If you think the rising trend of internet gambling isn’t serious, take a look at the latest headline coming from The Hill. This week, the political site referenced a hearing that took place run by House Subcommittee on Crime, Terrorism, Homeland Security and Investigations Chair James Sensenbrenner. In it, a stern warning was issued regarding addictions among online betters. Sensenbrenner was joined by Democratic Senate Majority Leader Charles Schumer and Republican Senator Orrin Hatch, who raised similar concerns about this disturbing trend.
According to The Hill, internet gambling is now the fastest growing addiction among kids, high schoolers and college students in the U.S. Why, you ask? Because of its immediacy and accessibility. Thanks to cell phones, laptops and video games, sports betting is available 24/7 and can happen with the simple click of a button.
This type of behavior has also spiraled into much more dangerous territory. One recent example involved a University of Wisconsin honor student who lost over $72,000 in tuition money because of internet sports bets. To collect his debt, the young man wound up killing three of his fellow students and ultimately committed suicide.
The Hill went on to report that this has become a worldwide epidemic. In the United Kingdom, kids as young as 11 are getting hooked on internet betting. In fact, 1 in 7 children aged 11 to 16 gamble regularly. And this is a stat that outpaces kids who smoke cigarettes, consume alcohol or experiment with drugs. It is also worth noting that this trend is increasing at an alarming rate. The UK stat, for example, went up 400 percent over the past two years alone.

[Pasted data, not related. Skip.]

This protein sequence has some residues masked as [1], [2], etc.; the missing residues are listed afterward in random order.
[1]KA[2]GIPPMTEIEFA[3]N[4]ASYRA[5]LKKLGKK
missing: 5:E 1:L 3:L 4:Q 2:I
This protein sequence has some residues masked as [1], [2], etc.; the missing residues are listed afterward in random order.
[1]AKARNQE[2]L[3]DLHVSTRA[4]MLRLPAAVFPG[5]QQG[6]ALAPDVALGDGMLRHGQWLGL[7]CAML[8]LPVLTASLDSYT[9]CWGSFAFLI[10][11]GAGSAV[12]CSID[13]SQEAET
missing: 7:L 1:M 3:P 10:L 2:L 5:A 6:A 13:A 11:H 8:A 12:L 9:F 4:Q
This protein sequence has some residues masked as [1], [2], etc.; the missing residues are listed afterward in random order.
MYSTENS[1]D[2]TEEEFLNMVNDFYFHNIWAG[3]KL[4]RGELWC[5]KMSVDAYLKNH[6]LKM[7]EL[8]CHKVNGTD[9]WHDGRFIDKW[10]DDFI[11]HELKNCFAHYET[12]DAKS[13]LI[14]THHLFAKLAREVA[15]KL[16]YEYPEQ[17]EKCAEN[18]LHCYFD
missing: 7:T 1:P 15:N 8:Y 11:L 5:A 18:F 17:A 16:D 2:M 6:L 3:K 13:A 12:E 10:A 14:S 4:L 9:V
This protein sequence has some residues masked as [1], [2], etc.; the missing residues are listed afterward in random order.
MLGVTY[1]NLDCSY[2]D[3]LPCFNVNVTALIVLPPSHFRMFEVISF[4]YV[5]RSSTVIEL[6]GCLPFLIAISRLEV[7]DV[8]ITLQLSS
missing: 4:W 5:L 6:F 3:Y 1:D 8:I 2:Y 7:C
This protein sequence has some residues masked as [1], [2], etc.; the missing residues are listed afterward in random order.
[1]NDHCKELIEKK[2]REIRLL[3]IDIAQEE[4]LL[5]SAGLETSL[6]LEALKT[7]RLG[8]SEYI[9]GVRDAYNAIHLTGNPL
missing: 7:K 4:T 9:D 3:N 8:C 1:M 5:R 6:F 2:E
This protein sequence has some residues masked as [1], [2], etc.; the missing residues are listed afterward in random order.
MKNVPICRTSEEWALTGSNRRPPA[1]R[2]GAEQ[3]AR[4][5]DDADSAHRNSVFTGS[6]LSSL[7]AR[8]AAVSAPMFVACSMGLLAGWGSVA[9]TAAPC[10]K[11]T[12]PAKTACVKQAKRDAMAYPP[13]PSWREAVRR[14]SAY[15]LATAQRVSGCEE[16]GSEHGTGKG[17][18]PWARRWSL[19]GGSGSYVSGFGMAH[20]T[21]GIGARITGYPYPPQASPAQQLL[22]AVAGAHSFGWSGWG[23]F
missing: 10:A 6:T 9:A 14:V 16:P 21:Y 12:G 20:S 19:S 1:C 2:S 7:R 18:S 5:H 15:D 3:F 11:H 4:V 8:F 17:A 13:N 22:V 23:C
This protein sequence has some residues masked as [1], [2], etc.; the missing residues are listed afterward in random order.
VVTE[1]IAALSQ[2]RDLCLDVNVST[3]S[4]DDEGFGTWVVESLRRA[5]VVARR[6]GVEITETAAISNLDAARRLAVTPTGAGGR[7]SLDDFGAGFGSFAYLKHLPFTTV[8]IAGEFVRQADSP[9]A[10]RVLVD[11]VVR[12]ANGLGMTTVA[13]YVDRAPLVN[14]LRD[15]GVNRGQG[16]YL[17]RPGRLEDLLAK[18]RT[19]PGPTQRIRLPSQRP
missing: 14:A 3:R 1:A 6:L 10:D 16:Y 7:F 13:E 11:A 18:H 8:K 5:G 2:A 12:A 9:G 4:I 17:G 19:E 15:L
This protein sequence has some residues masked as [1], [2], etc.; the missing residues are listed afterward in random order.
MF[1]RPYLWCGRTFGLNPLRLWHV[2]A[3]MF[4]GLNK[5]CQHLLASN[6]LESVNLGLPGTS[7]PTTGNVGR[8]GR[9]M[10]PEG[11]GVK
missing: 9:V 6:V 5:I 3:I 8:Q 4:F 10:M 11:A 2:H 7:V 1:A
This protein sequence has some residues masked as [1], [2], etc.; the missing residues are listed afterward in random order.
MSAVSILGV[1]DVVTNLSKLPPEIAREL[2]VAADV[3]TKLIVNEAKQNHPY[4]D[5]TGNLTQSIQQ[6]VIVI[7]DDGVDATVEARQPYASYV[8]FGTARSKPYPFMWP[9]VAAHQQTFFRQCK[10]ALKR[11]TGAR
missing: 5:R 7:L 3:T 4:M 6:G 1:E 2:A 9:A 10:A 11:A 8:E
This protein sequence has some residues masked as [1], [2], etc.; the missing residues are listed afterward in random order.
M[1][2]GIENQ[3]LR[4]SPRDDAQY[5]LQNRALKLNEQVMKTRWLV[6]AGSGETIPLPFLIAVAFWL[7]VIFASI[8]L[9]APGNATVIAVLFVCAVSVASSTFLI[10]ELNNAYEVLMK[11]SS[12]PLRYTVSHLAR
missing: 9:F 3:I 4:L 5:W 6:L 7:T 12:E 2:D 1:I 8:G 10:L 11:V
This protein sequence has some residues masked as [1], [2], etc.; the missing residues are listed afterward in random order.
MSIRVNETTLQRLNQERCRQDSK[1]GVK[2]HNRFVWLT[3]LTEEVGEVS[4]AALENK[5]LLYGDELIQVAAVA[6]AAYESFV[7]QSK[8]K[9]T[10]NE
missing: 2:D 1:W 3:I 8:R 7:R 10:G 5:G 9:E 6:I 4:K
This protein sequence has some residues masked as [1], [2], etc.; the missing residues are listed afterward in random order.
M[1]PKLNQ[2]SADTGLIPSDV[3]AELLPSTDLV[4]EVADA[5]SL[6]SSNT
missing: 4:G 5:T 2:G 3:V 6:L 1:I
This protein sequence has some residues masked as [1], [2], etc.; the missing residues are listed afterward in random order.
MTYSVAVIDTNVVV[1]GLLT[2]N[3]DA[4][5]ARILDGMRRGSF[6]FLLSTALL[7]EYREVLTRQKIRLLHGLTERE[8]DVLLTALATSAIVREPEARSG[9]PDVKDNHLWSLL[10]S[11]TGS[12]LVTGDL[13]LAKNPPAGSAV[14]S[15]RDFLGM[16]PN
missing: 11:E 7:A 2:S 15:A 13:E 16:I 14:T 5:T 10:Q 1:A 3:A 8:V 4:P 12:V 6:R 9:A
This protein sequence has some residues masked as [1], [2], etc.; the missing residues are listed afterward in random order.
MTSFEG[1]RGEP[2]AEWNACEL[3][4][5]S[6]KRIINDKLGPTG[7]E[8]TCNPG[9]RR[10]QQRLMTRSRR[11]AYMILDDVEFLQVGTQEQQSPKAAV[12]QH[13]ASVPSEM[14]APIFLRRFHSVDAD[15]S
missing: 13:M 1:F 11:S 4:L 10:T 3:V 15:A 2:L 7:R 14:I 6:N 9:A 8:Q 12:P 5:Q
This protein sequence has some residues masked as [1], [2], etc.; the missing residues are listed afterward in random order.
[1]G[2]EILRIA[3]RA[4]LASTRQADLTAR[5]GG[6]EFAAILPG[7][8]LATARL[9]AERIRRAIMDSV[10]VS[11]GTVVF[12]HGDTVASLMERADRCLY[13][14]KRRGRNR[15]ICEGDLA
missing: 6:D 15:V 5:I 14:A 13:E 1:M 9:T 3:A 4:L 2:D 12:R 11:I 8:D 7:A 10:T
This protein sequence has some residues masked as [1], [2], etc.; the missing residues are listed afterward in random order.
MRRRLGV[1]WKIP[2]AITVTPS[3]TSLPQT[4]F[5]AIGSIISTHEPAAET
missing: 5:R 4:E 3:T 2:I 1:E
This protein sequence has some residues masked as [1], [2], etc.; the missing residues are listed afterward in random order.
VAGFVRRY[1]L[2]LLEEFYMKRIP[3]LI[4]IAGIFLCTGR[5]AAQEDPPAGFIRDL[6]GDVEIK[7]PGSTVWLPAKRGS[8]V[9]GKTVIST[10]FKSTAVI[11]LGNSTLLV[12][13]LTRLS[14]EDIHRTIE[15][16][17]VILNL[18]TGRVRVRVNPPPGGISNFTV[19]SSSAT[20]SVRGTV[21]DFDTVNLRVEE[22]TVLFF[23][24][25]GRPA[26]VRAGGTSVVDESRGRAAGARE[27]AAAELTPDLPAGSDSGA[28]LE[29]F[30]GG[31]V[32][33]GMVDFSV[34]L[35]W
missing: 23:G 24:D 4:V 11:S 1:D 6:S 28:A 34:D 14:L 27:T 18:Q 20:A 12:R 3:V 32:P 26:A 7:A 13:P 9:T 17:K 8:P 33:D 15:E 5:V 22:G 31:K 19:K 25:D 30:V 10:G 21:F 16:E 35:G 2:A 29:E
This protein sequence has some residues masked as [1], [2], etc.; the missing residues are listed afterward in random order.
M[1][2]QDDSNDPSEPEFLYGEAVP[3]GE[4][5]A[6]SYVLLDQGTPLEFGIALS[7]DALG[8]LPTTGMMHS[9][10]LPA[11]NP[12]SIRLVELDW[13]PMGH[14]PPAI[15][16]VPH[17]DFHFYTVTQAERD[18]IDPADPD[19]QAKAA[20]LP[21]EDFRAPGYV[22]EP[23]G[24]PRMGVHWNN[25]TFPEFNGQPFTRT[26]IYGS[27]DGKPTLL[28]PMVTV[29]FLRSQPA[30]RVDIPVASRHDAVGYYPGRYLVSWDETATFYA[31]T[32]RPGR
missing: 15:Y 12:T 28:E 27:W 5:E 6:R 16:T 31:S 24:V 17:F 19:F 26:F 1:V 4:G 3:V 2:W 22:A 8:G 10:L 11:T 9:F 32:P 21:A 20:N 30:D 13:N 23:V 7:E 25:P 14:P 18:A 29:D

Senator Schumer, an admitted sports fan, took time out to speak with ABC News about the subject; urging his fellow constituents to take notice of this problem.
“As a New York sports fan and a senator, my priority is making sure the integrity of the games we love is preserved, that young people and those suffering from gambling addiction are not taken advantage of, and that consumers that choose to engage in sports betting are appropriately protected,” he told the site. “It is incumbent on the federal government to take a leadership role and provide the necessary guidance to prevent uncertainty and confusion for the leagues, state governments, consumers and fans alike.”
As he referenced (and The Hill pointed out), the true solution here is to put more regulations in place to make this type of behavior less accessible, particularly for young people. Many of these sites offer enticements and deceptive marketing campaigns to lure their followers in. The hope now, is that they will be called out for their unethical behavior and more governmental safeguards will be put in place.